The 1989 movie “Field of Dreams” is really a celebration of baseball. The monologue at the end given by Terence Mann, the character played by James Earl Jones, brings the message home: “It reminds us of all that once was good. And could be again.”
Now, Major League Baseball is using “Field of Dreams” to bring more people to the game. Tonight, the Yankees and White Sox will play a game on the site where “Field of Dreams” was filmed, in eastern Iowa. The teams will don historic uniforms, there will be a manual scoreboard, and players will enter the field from the corn field, just like they do in the film. All this spectacle is meant to help America’s pastime overcome declining attendance and lower television ratings.
“The idea is that we can use this as a vehicle to reach a younger audience that’s increasingly distracted and fractured across a lot of different platforms,” said Chris Marinak, chief operations and strategy officer for Major League Baseball. “Hopefully, this cuts through some of that clutter.”
“We really have to do something that’s over the top to reach that [younger] group,” said Marinak. “This isn’t just your everyday baseball game, it’s something much more than that.”
Currently, baseball is most popular among people who are older, as well as young kids. But people in the coveted 18 to 45 age bracket don’t watch as much.
It might seem odd, then, that Major League Baseball is using a 32-year-old movie to reach that audience.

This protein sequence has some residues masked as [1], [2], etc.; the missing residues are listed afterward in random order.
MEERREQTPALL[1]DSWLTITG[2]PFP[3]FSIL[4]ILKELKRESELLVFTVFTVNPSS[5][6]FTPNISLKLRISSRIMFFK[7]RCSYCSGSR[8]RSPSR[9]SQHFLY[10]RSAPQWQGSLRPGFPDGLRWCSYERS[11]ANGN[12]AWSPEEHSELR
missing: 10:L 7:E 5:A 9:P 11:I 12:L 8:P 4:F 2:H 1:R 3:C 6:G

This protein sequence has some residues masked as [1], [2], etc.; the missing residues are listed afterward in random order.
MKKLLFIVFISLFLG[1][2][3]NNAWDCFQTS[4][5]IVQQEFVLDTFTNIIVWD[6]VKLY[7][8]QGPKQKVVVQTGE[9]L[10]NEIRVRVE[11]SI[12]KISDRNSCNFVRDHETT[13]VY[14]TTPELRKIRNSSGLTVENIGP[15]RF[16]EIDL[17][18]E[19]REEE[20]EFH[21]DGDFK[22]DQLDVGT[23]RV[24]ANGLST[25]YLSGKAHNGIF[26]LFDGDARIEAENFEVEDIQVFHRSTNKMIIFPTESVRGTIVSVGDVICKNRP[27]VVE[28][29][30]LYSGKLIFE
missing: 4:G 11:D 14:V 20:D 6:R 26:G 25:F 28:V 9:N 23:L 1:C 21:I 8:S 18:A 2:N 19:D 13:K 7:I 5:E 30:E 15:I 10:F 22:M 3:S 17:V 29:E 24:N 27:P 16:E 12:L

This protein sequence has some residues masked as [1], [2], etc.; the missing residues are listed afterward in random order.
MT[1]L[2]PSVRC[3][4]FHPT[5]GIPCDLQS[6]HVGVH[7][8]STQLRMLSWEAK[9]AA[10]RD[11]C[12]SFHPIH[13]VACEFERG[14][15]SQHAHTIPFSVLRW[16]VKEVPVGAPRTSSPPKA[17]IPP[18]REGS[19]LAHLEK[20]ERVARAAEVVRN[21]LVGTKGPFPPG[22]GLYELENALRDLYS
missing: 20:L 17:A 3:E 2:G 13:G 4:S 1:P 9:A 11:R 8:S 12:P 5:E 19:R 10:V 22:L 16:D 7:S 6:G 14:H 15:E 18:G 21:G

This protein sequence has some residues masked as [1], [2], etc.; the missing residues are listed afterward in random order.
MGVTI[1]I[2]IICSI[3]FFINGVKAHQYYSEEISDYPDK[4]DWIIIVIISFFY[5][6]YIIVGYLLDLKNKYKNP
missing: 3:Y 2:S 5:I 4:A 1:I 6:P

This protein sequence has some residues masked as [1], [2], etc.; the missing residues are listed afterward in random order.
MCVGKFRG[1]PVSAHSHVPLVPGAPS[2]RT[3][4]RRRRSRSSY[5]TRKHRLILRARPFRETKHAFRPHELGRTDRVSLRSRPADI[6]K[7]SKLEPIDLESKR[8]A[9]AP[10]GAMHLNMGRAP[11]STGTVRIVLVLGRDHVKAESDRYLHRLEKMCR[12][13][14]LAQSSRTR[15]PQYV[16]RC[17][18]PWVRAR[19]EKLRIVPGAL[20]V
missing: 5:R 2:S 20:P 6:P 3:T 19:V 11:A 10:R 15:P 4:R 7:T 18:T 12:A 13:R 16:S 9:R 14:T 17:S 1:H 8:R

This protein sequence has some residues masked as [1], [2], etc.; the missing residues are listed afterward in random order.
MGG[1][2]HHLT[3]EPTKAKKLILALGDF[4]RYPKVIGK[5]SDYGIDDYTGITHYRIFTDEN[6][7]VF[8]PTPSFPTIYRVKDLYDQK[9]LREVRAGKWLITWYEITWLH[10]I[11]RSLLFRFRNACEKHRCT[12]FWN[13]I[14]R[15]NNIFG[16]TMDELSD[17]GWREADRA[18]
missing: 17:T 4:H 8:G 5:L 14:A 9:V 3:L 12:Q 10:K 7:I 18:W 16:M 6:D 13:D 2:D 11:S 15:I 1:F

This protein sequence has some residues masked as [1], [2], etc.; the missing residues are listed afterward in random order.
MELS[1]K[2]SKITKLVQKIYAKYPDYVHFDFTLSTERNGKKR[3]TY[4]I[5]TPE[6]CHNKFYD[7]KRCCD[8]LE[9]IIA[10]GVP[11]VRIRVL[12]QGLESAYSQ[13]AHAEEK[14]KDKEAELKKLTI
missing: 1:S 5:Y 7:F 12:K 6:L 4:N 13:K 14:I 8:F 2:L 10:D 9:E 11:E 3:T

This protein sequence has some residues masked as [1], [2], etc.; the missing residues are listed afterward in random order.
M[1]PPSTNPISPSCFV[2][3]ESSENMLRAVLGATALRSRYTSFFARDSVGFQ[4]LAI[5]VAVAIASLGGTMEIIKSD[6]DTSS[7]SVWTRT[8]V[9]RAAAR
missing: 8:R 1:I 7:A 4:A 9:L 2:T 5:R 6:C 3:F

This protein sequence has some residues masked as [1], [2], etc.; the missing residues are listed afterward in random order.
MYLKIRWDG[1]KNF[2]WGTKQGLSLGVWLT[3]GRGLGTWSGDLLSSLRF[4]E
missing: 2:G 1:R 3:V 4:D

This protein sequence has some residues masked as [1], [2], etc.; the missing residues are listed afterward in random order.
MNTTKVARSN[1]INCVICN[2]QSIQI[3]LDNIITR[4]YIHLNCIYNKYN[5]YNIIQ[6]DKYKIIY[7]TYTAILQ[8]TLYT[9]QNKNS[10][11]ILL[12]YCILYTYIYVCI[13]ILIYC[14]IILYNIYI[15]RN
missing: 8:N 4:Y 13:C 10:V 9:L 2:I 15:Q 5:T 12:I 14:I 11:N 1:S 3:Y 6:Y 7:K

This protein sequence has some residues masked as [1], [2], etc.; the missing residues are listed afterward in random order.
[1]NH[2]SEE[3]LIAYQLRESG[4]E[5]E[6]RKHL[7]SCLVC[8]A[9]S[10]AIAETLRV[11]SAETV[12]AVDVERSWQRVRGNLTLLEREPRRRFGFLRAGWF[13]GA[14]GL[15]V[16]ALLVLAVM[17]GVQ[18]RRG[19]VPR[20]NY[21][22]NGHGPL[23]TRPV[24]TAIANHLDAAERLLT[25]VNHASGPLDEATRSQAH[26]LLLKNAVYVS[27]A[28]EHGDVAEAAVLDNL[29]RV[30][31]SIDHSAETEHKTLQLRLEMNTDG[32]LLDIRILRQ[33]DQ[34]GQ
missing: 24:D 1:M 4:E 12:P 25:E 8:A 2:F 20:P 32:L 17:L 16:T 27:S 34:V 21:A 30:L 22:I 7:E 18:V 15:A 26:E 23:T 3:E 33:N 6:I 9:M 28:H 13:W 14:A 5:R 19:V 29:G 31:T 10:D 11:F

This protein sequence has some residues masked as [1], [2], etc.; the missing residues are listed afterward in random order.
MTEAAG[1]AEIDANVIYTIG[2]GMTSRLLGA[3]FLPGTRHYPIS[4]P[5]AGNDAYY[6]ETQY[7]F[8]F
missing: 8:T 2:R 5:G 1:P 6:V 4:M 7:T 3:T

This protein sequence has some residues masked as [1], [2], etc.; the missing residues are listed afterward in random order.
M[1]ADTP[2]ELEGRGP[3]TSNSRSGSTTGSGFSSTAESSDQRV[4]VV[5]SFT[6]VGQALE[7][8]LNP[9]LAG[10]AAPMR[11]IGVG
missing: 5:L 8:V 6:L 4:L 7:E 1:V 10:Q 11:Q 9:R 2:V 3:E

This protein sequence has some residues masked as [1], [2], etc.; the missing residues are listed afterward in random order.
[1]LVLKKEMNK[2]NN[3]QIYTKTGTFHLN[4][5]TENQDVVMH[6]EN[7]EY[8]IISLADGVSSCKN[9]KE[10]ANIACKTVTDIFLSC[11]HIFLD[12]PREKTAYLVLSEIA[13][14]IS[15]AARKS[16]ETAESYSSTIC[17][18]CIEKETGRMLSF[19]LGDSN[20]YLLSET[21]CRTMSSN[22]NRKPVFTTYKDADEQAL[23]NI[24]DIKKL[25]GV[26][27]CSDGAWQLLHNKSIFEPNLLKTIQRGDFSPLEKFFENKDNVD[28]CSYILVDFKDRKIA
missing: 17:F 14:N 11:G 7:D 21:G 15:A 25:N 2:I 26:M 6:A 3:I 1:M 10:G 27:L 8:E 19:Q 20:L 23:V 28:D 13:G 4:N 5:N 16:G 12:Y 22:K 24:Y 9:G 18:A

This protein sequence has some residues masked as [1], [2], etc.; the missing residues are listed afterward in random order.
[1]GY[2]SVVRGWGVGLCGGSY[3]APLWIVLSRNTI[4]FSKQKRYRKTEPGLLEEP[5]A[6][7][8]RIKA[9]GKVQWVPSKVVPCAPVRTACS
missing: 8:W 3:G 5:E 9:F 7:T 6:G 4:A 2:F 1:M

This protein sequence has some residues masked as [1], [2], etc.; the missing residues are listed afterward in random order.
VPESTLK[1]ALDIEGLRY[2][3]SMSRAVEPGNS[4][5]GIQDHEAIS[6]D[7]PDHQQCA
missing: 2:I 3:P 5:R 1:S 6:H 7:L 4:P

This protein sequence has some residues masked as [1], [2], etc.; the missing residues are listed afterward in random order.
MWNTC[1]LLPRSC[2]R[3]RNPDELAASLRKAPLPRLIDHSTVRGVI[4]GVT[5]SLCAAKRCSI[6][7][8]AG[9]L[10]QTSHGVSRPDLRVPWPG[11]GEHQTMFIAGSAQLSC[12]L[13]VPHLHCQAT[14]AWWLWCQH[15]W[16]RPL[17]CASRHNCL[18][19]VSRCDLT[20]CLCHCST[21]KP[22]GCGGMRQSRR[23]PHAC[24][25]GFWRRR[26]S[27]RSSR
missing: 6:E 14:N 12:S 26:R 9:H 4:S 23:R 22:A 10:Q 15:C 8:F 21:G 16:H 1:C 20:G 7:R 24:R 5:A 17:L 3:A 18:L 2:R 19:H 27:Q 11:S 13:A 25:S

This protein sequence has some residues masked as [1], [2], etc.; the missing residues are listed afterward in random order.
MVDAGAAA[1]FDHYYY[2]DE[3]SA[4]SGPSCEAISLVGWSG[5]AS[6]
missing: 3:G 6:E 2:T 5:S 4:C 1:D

But Andrew Zimbalist, who studies sports economics as a professor at Smith College, says if baseball tried to create an event that specifically targeted young people, it might feel contrived.
“Instead they’re hoping to make this a must see event for older people,” said Zimbalist. “The older people, of course, will get so excited about it, that they’ll bring their children and their grandchildren along to watch as well.”
But not everyone is sure it will work.
“Is it going to be cool and great? Are the decision makers who decide to do it, are they going to be thrilled and is it going to give them all those cool tinglies from when they were kids? Sure. I’m just not sure it’s long term going to do anything for the game of baseball,” said Nola Agha, a professor of sports management at the University of San Francisco.
It’s an expensive gamble for Major League Baseball, which spent $5 million constructing the field. That doesn’t include the cost of transporting or housing the players and crew.
And it’s an expensive ticket, too. The cheapest seat went for $375.
So, Major League Baseball executives are sure to be using another quote from “Field of Dreams” as a mantra: “If you build it, they will come.”